by Lisa Fogarty
Leonard Rosen sounds like a proud papa when he describes the traveling nature of his youngest son, Matthew. He fully supported his decision to move out west from Boston and took solace in the fact that technology could keep them connected. When Matthew's grandfather recently passed away, the young man was enjoying himself at the Burning Man festival in the Nevada desert -- completely unconnected from the universe for about two days. By the time he heard the heartbreaking voicemail message from dad about his grandpa's death, there was no way Matthew could make the funeral on time. So the family did the next -- best? -- thing and arranged for him to attend the funeral via FaceTime on his iPhone.
Matthew's brother took care to ask the very accommodating rabbi if it would be okay for him to tune in through FaceTime. He also kept Matthew connected via his own iPhone to the events of the day. Dressed in a suit, Matthew watched from San Francisco as the rabbi delivered a eulogy and the family chanted and shoveled dirt onto the coffin. According to dad, having Matthew there completed the family, and the fact that he was present via a technological device made no difference.
When I first read this story I couldn't shake the feeling that it was just plain wrong to attend the funeral of a loved one via FaceTime. Why burden other members of your family, who are also grieving, by making them have to think about whether they're holding their phones steady enough for you to get a clear picture? But then I felt ashamed of those thoughts. This family clearly loves one another deeply. They don't feel like it's a burden to keep Matthew involved, despite the fact that it was his choice to be far away.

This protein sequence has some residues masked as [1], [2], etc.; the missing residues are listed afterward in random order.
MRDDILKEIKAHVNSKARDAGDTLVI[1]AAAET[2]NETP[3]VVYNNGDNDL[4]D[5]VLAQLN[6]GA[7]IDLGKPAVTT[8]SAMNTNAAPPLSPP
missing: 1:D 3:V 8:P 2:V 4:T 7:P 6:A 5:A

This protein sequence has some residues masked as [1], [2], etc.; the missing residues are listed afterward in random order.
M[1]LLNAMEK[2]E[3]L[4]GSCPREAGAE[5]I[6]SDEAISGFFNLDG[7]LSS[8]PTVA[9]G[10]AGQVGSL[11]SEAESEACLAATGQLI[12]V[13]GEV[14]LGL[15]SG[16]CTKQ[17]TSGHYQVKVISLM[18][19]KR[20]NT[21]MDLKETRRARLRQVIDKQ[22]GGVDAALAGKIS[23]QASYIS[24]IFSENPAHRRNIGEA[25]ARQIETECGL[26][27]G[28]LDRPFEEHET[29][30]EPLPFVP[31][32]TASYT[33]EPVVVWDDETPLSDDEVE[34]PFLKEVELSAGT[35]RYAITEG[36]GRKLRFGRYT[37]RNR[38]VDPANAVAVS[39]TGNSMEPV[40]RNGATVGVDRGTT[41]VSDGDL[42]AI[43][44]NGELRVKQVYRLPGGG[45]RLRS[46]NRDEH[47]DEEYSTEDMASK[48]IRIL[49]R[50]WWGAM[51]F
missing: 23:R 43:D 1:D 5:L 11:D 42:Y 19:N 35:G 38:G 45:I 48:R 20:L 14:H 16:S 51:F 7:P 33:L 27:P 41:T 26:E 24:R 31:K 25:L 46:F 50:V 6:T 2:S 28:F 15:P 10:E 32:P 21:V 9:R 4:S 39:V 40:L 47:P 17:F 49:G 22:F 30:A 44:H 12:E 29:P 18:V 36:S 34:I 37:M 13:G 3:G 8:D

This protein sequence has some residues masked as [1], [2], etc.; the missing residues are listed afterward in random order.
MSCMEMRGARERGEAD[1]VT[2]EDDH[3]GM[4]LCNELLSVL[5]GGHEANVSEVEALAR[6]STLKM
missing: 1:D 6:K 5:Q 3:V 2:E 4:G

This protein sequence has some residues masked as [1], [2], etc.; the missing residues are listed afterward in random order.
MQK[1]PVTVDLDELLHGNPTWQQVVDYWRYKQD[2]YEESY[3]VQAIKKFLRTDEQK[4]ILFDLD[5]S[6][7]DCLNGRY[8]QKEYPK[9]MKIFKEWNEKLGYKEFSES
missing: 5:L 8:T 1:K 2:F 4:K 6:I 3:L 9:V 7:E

If my grandmother passes in Italy while I'm in New York and I can't hop an eight-hour flight to make the funeral, I would take comfort in knowing there might be some way for me to say good-bye to her -- and I don't suspect my family would care that closure came with the help of an iPhone.
With that said, I think a few ground rules need to be established if we're going to allow FaceTime at funerals:
1. Unless you are in the middle of a desert in Nevada or conducting business from a Tokyo hotel, you should not use FaceTime to attend a funeral. In other words, if you're at home, in pajamas, eating cereal from your couch and could have attended the event, but thought FaceTime would be easier -- no, no, no. Just no.
2. You should be mindful about who you ask to hold the other iPhone. Asking your brother or a cousin might make sense. Asking the daughter or son or mother or father of the departed makes you someone who will never be invited to another family holiday for as long as you live.
What do you think about using FaceTime to attend a funeral?